Writer, opinionista, essayist, perfumista, picker-up of unconsidered trifles, contributor to all sorts and conditions of publication from the Daily Mail to New Humanist, devoté of Pliny Maior, author of The Chronicles of Bargepole, Big Babies and Lost Worlds, currently working with the great Mike Stoller (of Leiber & Stoller) on a musical about Oscar Wilde. Teach the occasional spot of Tragedy to keep my eye in. Pilot, harpsichordist, cook, photographer, red-hot lover  and self-deluding old goat.

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    The Idea of the University

    At one of our major redbrick universities, staff and students have demonstrated against the dismantling of education by the Condem Government. Peacefully. In one building, protesters kept away from one floor on which a seminar was going on as they didn't want to disturb it. They slept outside, in the near-freezing night.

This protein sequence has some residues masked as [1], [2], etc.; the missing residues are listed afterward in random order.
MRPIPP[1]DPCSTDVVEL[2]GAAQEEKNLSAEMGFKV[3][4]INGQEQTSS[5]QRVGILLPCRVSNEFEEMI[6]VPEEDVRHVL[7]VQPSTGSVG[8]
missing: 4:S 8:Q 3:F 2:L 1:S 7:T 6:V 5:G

Students and staff alike have been disciplined. The University, acting as unpaid eager mouthpieces for the Condems, are planning to prosecute staff for trespass on the basis that the buildings are used for "commercial purposes" in the vacations.

    No wonder the word in Cambridge is that by 2020 it will be "an expensive vanity postgraduate school for Far Eastern students, with, possibly, a little liberal-arts academy tacked on the side". Nor that the (in effect) CEO of one of our greatest universities has described his job as "Like being in charge of ITU. You know the patient's had it. Your job is to make its death as painless and peaceful as possible".